Pope Urges DRC, South Sudan Leaders on Peace, Reconciliation

Pope Francis urged the people and leaders of Congo and South Sudan on Saturday to “turn a page” and forge new paths of reconciliation, peace and development.

Pope Francis leaves at the end of the Mass of Saint Peter and Paul at the Vatican, June 29, 2021. REUTERS/Remo Casilli

The decision to scrap the July 2-7 trip to Democratic Republic of Congo and South Sudan was taken “with regret” at request of the pope’s doctors, who have been treating him for a torn ligament in his knee.

Francis issued a video message on the day he was supposed to have begun a week-long pilgrimage to the two African countries. Francis had to cancel the trip because of knee pain that has made walking and standing difficult.

In the message, the pope said he was “greatly disappointed” by the turn of events and promised to visit “as soon as possible.”

He urged the people of both countries to not allow themselves to be robbed of hope, despite the violence, political instability, exploitation and poverty that he said had pained them for so long.

“You have a great mission, all of you, beginning with your political leaders,” Francis said.

“It is that of turning a page in order to blaze new trails, new paths of reconciliation and forgiveness, of serene coexistence and of development,” he added.

While Francis was unable to travel, he is due to celebrate a special Mass at St. Peter’s on Sunday for Rome’s Congolese community.

His No. 2, Cardinal Pietro Parolin, has been sent to visit both Congo and South Sudan this week in the days he was supposed to have been there.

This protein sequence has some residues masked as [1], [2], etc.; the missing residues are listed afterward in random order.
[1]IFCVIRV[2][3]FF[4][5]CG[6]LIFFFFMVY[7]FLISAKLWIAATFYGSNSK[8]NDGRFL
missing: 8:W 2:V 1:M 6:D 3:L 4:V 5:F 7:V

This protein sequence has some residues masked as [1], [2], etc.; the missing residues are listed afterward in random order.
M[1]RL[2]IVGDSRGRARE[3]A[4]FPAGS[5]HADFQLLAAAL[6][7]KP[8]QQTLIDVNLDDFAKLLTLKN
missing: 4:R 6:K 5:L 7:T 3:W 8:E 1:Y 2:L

Vatican spokesman Matteo Bruni said the pope, who was elected in 2013, would skip the trip “in order not to jeopardize the results of the therapy that he is undergoing for his knee” and that it would take place at “a later date to be determined”.

The trip to Democratic Republic of Congo and South Sudan in the summer heat would have been difficult for the 85-year-old pontiff under normal circumstances but mobility problems would have made it excessively stressful.

It would have entailed five plane journeys and three Masses that would have required him to remain standing for long periods. He was also due to make more than a dozen addresses, meet political officials and Church groups and visit camps for displaced people in both countries.

When he went to Malta in April, the pope had to use a freight lift to board and leave the planes because of the knee problem.

In February, the pope cancelled a weekend trip two days before it was due to start because of a flare-up of the knee pain as well as Ash Wednesday services the following week.

His condition improved for a while but in several times in the past few weeks he was forced to delegate the celebration of papal Masses to a senior cardinal while he remained seated and read the homily.

Additional Sources: AP

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